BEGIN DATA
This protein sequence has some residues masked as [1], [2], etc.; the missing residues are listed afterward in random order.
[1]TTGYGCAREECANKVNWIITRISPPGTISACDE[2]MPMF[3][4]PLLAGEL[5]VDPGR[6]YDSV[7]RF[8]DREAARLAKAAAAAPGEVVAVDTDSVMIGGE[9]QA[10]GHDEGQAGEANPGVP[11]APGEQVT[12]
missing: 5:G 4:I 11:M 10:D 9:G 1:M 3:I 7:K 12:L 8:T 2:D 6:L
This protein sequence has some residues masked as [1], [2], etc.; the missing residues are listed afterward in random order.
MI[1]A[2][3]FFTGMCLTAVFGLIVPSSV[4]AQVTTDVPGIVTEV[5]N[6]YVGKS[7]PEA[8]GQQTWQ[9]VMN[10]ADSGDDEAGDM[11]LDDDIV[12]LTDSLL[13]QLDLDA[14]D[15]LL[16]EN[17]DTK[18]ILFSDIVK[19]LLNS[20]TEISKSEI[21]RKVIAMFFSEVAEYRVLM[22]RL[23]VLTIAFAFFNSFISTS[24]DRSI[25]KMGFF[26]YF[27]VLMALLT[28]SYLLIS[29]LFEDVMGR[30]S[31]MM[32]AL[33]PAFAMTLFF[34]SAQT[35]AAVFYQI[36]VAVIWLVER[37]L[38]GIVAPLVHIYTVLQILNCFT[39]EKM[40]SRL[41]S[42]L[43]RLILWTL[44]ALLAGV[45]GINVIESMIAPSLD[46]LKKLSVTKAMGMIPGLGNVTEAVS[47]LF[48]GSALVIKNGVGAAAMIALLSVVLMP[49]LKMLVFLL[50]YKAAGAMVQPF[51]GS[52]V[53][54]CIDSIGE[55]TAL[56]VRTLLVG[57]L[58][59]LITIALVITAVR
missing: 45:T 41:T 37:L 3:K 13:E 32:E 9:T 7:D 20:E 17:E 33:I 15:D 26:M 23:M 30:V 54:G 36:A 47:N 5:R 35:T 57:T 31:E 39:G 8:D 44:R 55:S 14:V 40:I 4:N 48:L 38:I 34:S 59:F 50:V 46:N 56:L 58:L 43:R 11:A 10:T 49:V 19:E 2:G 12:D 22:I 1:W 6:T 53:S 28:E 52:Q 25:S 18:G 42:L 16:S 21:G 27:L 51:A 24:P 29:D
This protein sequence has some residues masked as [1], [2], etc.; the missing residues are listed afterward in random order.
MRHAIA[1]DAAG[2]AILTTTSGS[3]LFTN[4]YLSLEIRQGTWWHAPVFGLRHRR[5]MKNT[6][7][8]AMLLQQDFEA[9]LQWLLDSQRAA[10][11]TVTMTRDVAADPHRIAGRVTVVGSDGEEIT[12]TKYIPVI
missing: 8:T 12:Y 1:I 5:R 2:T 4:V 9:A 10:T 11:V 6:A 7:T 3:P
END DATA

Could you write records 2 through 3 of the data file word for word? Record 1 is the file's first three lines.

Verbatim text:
This protein sequence has some residues masked as [1], [2], etc.; the missing residues are listed afterward in random order.
MI[1]A[2][3]FFTGMCLTAVFGLIVPSSV[4]AQVTTDVPGIVTEV[5]N[6]YVGKS[7]PEA[8]GQQTWQ[9]VMN[10]ADSGDDEAGDM[11]LDDDIV[12]LTDSLL[13]QLDLDA[14]D[15]LL[16]EN[17]DTK[18]ILFSDIVK[19]LLNS[20]TEISKSEI[21]RKVIAMFFSEVAEYRVLM[22]RL[23]VLTIAFAFFNSFISTS[24]DRSI[25]KMGFF[26]YF[27]VLMALLT[28]SYLLIS[29]LFEDVMGR[30]S[31]MM[32]AL[33]PAFAMTLFF[34]SAQT[35]AAVFYQI[36]VAVIWLVER[37]L[38]GIVAPLVHIYTVLQILNCFT[39]EKM[40]SRL[41]S[42]L[43]RLILWTL[44]ALLAGV[45]GINVIESMIAPSLD[46]LKKLSVTKAMGMIPGLGNVTEAVS[47]LF[48]GSALVIKNGVGAAAMIALLSVVLMP[49]LKMLVFLL[50]YKAAGAMVQPF[51]GS[52]V[53][54]CIDSIGE[55]TAL[56]VRTLLVG[57]L[58][59]LITIALVITAVR
missing: 45:T 41:T 37:L 3:K 13:E 32:E 9:T 7:D 20:E 17:E 33:I 15:D 26:M 23:M 30:V 54:G 36:A 47:N 5:R 35:T 57:T 31:E 39:G 8:D 44:R 55:S 14:V 40:I 4:N 48:L 38:I 34:S 59:F 50:V 46:N 56:L 58:L 43:R 11:A 10:T 49:V 19:E 2:G 12:D 22:I 1:W 6:T 53:S 28:E 52:Q 25:S 18:G 42:L 16:S 21:G 27:L 51:A 24:P 29:D
This protein sequence has some residues masked as [1], [2], etc.; the missing residues are listed afterward in random order.
MRHAIA[1]DAAG[2]AILTTTSGS[3]LFTN[4]YLSLEIRQGTWWHAPVFGLRHRR[5]MKNT[6][7][8]AMLLQQDFEA[9]LQWLLDSQRAA[10][11]TVTMTRDVAADPHRIAGRVTVVGSDGEEIT[12]TKYIPVI
missing: 8:T 12:Y 1:I 5:R 2:T 4:V 9:A 10:T 11:V 6:A 7:T 3:P